This briefing note presents a summary of methods, findings, and recommendations from a baseline knowledge, attitudes, and practices (KAP) study conducted in coastal Kenya by NORC at the University of Chicago in collaboration with Kantar Public. 

As a part of its partnership with the U.S. Department of State’s Office to Monitor and Combat Trafficking in Persons, the Global Fund to End Modern Slavery (GFEMS) has launched a series of projects to combat CSEC in Kwale and Kilifi counties. Implemented by Terre des Hommes Netherlands in partnership with Kesho Kenya, the “Building A Future” (BAF) project focuses on implementing community-based prevention methods, formal education for young survivors, skills training and apprenticeships for older survivors, and improving livelihoods for the most vulnerable families. Targeting known sex trafficking hotspots in coastal Kenya, the project works to address both the supply of vulnerable individuals and the enabling environments that allow CSEC to persist.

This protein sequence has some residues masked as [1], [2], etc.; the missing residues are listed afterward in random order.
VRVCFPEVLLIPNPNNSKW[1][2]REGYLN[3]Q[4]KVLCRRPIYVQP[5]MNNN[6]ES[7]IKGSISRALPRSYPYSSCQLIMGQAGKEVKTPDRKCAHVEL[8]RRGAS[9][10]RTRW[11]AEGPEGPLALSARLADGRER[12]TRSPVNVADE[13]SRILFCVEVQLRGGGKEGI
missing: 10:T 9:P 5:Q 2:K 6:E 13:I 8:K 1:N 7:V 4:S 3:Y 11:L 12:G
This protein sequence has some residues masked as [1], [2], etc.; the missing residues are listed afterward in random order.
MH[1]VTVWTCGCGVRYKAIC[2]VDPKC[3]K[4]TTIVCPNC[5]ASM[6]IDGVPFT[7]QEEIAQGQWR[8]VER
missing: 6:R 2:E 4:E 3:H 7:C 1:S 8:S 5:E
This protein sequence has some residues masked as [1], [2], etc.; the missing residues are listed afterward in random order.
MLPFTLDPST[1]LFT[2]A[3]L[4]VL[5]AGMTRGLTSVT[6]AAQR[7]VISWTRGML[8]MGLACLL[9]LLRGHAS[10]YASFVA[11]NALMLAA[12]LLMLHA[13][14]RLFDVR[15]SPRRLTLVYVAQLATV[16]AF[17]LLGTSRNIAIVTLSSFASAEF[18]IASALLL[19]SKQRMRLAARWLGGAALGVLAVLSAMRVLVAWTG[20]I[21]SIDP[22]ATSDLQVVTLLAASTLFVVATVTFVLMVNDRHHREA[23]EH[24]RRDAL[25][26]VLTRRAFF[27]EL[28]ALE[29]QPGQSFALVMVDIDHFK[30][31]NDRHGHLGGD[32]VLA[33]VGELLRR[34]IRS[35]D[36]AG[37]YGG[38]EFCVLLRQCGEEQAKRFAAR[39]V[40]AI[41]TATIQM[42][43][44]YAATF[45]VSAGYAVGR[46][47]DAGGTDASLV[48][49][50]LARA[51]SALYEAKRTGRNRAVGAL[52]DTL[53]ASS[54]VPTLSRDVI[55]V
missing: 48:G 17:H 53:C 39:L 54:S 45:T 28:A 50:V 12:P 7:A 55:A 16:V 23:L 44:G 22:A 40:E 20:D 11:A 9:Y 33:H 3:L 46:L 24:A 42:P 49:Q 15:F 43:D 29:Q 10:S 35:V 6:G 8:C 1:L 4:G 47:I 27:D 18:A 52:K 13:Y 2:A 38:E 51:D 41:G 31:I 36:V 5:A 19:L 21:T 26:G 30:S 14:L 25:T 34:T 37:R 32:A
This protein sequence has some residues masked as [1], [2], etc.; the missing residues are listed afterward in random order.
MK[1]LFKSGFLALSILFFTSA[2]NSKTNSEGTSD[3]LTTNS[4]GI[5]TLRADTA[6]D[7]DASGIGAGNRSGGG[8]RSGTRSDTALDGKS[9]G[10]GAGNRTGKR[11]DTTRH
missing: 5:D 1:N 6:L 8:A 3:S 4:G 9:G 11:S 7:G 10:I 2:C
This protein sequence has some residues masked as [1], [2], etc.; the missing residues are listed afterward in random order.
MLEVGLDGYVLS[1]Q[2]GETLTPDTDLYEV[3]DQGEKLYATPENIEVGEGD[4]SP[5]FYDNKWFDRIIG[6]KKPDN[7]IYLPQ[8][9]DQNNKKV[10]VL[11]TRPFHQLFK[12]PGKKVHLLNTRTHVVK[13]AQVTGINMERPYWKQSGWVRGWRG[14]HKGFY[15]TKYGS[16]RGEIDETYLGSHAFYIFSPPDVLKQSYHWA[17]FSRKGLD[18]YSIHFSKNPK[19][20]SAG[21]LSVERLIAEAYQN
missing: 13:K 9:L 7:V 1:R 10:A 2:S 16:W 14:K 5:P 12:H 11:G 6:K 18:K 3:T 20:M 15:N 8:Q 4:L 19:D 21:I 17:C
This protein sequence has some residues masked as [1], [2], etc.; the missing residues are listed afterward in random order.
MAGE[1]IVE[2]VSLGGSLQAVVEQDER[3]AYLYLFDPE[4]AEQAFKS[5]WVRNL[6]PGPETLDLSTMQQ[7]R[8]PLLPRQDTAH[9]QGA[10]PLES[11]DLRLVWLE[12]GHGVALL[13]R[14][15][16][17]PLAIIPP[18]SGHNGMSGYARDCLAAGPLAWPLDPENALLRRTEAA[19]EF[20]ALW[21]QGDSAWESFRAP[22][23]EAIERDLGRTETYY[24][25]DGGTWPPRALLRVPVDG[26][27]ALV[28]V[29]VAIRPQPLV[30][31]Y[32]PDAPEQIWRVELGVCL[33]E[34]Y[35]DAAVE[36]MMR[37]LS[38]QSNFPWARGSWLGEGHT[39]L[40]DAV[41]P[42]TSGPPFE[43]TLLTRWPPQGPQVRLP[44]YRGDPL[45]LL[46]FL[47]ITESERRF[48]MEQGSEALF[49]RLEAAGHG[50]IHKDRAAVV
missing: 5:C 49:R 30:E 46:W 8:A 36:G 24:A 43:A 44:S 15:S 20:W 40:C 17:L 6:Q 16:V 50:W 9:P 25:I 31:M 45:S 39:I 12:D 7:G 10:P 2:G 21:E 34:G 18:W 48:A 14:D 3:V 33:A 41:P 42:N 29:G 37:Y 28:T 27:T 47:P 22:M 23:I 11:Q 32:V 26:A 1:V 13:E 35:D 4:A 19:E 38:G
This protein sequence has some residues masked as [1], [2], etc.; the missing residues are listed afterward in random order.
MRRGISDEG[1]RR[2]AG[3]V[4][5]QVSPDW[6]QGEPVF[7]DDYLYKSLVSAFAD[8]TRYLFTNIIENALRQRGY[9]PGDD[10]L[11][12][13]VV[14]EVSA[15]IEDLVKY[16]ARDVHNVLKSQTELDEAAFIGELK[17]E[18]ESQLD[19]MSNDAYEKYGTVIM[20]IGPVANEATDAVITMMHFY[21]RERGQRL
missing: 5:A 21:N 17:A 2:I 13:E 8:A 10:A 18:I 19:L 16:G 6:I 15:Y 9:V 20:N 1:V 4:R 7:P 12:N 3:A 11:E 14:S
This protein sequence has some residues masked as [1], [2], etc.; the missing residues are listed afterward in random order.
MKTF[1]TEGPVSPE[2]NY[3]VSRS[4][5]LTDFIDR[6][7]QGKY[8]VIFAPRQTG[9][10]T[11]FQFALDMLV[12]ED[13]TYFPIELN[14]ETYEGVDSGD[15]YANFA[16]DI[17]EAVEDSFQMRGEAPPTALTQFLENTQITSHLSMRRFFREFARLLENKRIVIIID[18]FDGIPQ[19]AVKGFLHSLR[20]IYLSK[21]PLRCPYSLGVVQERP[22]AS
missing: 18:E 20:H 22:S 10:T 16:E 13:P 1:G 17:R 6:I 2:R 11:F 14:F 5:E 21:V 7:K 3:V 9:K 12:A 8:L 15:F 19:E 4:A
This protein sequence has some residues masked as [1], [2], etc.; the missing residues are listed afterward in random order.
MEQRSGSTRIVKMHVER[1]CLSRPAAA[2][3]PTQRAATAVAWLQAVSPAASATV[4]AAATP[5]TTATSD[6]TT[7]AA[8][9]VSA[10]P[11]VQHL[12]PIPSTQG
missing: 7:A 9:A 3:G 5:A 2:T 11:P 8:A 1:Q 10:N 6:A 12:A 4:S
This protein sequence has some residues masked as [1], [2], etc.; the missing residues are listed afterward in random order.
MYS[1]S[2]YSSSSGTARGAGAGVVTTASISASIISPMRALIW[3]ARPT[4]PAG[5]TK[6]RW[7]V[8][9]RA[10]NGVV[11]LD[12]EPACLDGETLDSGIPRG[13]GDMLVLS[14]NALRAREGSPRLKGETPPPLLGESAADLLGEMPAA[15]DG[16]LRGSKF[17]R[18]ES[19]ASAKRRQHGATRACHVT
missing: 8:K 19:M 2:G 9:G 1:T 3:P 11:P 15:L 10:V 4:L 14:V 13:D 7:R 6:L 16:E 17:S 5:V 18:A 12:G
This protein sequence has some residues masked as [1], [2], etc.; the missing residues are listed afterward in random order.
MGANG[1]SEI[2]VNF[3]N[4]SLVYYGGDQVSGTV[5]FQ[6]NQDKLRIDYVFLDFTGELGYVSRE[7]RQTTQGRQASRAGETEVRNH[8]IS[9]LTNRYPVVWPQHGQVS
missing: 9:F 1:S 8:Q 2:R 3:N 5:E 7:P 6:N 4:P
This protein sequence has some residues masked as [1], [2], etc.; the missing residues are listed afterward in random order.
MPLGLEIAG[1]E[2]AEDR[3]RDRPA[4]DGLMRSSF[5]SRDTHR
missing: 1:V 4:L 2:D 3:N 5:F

NORC was contracted by GFEMS to lead an independent impact evaluation to assess whether BAF’s package of community interventions is leading to measurable change in community knowledge, attitudes, and practices vis-à-vis CSEC in coastal Kenya.

The study showed that although generally communities oppose CSEC, There is little sensitivity to or awareness of the negative psychosocial effects CSEC has on victims. 

To learn more about the studies’ findings and to see our recommendations, download the briefing:

An estimated 6,356 children in Kilifi, Kwale, and Mombasa are currently engaged in commercial sexual exploitation.

Prevalence Estimate: Child Sexual Exploitation in Coastal Kenya

Victims report that their parents are largely unaware of their involvement in CSEC. 

As a part of its partnership with the U.S. Department of State’s Office to Monitor and Combat Trafficking in Persons (TIP Office), the Global Fund to End Modern Slavery (GFEMS) has launched a series of projects to combat commercial sexual exploitation of children (CSEC) in coastal Kenya. NORC at the University of Chicago was contracted by GFEMS to lead an independent research study to obtain pre- and post-intervention point estimates of the count of CSEC victims in Mombasa, Kilifi, and Kwale counties of Kenya.